by Katherine Willow ND
(Katherine can be reached via firstname.lastname@example.org or 613-839-1198)
Q: My mother got breast cancer and had a double mastectomy when she was just 43 years old and died at 48. My sister and I have been told that regular mammograms could save our lives. Do you agree? Is there anything we could do to help prevent getting cancer? ~ Kathy
Let’s consider various angles, with references for further research, because I believe that going into a topic on one’s own and making a decision that has been well thought through helps make us more resilient to disease by strengthening our sense of self.
Mainstream medicine in Canada recommends that women between the ages of 50-69 get a mammogram every two years because statistics say that this will decrease the risk of death from breast cancer by one third due to catching a cancer at an early stage when it is easier to treat. For women with a family history of breast cancer, it is probable that their medical doctor will advise starting this screening at age 40 to offset the increased risk. The thing to know about mammograms is that there is a high incidence of false positives and associated stress, so if you are called back after a test, try to keep this in mind. . .
From a holistic perspective, there is still nothing wrong with getting a mammogram, it’s more a matter of how one would respond emotionally and treat a breast cancer if one is diagnosed. The radiation from a mammogram is quite low, the number of cells damaged is easily repaired by the body and there are many things you can do to offset the radiation effects.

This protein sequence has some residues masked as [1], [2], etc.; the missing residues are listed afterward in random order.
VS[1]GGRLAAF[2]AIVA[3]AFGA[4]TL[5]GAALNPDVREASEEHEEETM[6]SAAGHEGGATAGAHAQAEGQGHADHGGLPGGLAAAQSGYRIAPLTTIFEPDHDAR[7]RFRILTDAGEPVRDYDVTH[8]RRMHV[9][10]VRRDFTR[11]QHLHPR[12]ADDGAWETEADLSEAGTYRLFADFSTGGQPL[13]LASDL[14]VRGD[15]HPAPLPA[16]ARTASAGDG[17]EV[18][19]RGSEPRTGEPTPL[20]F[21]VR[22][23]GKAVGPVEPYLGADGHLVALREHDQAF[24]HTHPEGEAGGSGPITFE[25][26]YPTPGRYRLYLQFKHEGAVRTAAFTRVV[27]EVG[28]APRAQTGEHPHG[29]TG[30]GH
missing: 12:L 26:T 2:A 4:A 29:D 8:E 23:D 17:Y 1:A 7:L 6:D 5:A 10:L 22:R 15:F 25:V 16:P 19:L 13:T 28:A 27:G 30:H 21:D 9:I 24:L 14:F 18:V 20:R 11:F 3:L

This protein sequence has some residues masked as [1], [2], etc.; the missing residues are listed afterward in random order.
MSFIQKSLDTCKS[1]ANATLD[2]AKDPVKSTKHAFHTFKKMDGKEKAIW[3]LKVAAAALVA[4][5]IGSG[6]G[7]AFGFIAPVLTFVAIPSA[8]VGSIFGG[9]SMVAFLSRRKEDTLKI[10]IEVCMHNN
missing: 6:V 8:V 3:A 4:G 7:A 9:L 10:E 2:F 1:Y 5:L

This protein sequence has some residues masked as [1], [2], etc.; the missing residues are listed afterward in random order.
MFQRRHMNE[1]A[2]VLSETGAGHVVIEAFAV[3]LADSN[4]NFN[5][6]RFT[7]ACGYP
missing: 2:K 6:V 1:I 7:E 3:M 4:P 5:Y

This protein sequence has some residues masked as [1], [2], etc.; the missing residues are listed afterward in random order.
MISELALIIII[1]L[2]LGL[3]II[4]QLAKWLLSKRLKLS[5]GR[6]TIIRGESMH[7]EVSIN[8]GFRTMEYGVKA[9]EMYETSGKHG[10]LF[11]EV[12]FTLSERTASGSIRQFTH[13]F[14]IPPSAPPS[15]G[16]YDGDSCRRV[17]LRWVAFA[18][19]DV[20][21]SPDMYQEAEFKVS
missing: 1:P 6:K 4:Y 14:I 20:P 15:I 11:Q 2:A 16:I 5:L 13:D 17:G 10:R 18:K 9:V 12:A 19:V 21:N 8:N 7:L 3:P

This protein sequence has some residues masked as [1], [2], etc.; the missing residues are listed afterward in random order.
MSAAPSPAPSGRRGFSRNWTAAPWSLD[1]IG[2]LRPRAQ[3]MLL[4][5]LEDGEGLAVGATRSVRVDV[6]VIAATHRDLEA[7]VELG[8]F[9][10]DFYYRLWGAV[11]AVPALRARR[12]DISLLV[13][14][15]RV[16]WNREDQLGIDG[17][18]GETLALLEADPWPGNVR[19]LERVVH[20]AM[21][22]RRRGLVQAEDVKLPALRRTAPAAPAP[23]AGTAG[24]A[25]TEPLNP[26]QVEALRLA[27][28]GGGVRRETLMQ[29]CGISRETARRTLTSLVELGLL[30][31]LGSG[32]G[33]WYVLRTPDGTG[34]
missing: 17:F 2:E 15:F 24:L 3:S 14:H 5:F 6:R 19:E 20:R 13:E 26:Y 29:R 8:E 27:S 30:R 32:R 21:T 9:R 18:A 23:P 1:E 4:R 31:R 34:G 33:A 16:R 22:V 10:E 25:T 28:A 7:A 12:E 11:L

For women who prefer an alternative, there is the possibility of using one of two types of thermography for breast cancer screening, infra red and point testing for temperatures. I prefer the latter as it gives a lot of other information about the body that is useful in developing a health plan (regulation thermography). We have one of these devises at our clinic and love it!
Personally, I had one mammogram around age 40 out of curiosity and in the meantime (I’m now 53) have gotten a regutherm test annually, feeling fully confident in this technology. I also do my own breast exams while giving myself a quick daily breast massage to decongest after wearing a bra all day.
Things you can do to decrease your risk of breast cancer:
- Lifestyle: exercise regularly, go to sleep early, and eat a clean and nutritious diet, all appropriate for your body type.
- Tune into your emotions and resolve old emotional issues. The issues identified by German New Medicine that are directly related to breast cancer are: intense worry about the health of a loved one (glandular breast cancer) and after healing a separation shock (ductal breast cancer). Other issues intersect with these to make them hard to resolve ie low self esteem and reluctance to slow down and take care of ourselves…
- Gently and compassionately address excess weight.
- Decrease excess alcohol (over 2 drinks/day according to stats; I would say much less).
- Learn how to do seasonal, weekly and daily cleansing practices.
- Minimize extra hormones, ie, birth control and hormone replacement therapy; check out natural alternatives.
- Read up on German New Medicine while healthy— it could save your life if you ever get any type of disease.
- Figure out what you believe in and cultivate strong faith while you are well; it’s hard to do after being diagnosed with something we think is scary.
Perfect Health by Deepak Chopra for lifestyle suggestions and spirituality according to body types.
www.decisionaid.ohri.ca, a website helping women decide about mammograms without pressure
Staying Healthy with the Seasons by Elston Haas, a great book for cleansing, among many other things.
Carp Ridge EcoWellness Centre for free monthly talks on natural healing and monthly intros on GNM.